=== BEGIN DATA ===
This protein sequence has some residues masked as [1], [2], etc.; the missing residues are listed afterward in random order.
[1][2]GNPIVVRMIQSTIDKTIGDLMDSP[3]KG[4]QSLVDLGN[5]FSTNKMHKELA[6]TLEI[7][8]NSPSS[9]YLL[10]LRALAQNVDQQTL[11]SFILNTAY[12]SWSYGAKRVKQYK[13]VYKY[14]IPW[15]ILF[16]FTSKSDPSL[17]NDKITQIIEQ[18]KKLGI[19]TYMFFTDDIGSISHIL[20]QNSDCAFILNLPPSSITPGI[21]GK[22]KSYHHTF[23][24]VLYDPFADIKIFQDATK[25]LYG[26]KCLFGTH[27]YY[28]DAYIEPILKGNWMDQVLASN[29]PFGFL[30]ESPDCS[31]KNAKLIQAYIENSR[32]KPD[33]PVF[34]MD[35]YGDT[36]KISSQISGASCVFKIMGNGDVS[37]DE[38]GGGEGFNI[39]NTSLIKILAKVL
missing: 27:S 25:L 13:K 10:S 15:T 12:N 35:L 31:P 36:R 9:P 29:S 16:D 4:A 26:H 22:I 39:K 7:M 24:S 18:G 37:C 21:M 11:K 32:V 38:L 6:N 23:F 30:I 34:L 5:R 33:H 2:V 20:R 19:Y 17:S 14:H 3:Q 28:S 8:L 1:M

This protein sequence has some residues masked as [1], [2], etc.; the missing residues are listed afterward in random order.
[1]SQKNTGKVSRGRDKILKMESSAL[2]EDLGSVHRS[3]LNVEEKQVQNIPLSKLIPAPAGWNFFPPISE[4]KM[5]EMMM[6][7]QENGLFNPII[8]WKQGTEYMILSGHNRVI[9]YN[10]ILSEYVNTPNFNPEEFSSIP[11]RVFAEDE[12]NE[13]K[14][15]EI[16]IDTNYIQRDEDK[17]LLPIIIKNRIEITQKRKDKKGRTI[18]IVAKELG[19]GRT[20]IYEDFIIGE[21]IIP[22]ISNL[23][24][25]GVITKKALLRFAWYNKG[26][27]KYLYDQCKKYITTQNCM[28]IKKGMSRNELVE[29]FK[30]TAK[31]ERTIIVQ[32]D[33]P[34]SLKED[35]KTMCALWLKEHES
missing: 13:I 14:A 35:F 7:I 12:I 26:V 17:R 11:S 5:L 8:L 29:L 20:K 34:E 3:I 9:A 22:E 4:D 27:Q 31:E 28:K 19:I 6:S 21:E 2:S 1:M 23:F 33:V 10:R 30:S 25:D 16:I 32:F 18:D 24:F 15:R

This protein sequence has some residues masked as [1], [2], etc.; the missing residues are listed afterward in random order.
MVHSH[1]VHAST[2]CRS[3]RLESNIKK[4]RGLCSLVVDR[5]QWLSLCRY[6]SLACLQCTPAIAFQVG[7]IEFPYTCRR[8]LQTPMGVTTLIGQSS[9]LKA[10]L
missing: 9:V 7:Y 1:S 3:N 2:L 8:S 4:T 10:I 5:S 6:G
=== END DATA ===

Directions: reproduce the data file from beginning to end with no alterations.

This protein sequence has some residues masked as [1], [2], etc.; the missing residues are listed afterward in random order.
[1][2]GNPIVVRMIQSTIDKTIGDLMDSP[3]KG[4]QSLVDLGN[5]FSTNKMHKELA[6]TLEI[7][8]NSPSS[9]YLL[10]LRALAQNVDQQTL[11]SFILNTAY[12]SWSYGAKRVKQYK[13]VYKY[14]IPW[15]ILF[16]FTSKSDPSL[17]NDKITQIIEQ[18]KKLGI[19]TYMFFTDDIGSISHIL[20]QNSDCAFILNLPPSSITPGI[21]GK[22]KSYHHTF[23][24]VLYDPFADIKIFQDATK[25]LYG[26]KCLFGTH[27]YY[28]DAYIEPILKGNWMDQVLASN[29]PFGFL[30]ESPDCS[31]KNAKLIQAYIENSR[32]KPD[33]PVF[34]MD[35]YGDT[36]KISSQISGASCVFKIMGNGDVS[37]DE[38]GGGEGFNI[39]NTSLIKILAKVL
missing: 27:S 25:L 13:K 10:S 15:T 12:N 35:L 31:P 36:R 9:P 29:S 16:D 4:A 26:H 22:I 39:K 7:M 24:S 18:G 37:C 21:M 11:K 32:V 38:L 6:N 23:F 30:I 34:L 5:R 33:H 2:V 20:R 19:Y 17:S 14:H 3:Q 28:S 8:L 1:M

This protein sequence has some residues masked as [1], [2], etc.; the missing residues are listed afterward in random order.
[1]SQKNTGKVSRGRDKILKMESSAL[2]EDLGSVHRS[3]LNVEEKQVQNIPLSKLIPAPAGWNFFPPISE[4]KM[5]EMMM[6][7]QENGLFNPII[8]WKQGTEYMILSGHNRVI[9]YN[10]ILSEYVNTPNFNPEEFSSIP[11]RVFAEDE[12]NE[13]K[14][15]EI[16]IDTNYIQRDEDK[17]LLPIIIKNRIEITQKRKDKKGRTI[18]IVAKELG[19]GRT[20]IYEDFIIGE[21]IIP[22]ISNL[23][24][25]GVITKKALLRFAWYNKG[26][27]KYLYDQCKKYITTQNCM[28]IKKGMSRNELVE[29]FK[30]TAK[31]ERTIIVQ[32]D[33]P[34]SLKED[35]KTMCALWLKEHES
missing: 13:I 14:A 35:F 7:I 12:I 26:V 17:R 11:S 5:L 8:L 29:L 20:K 34:E 3:I 9:A 22:E 4:D 27:Q 31:E 28:K 19:I 6:S 21:E 2:S 1:M 23:F 33:V 10:R 30:S 25:D 16:I 32:F 18:D 24:F 15:R

This protein sequence has some residues masked as [1], [2], etc.; the missing residues are listed afterward in random order.
MVHSH[1]VHAST[2]CRS[3]RLESNIKK[4]RGLCSLVVDR[5]QWLSLCRY[6]SLACLQCTPAIAFQVG[7]IEFPYTCRR[8]LQTPMGVTTLIGQSS[9]LKA[10]L
missing: 9:V 7:Y 1:S 3:N 2:L 8:S 4:T 10:I 5:S 6:G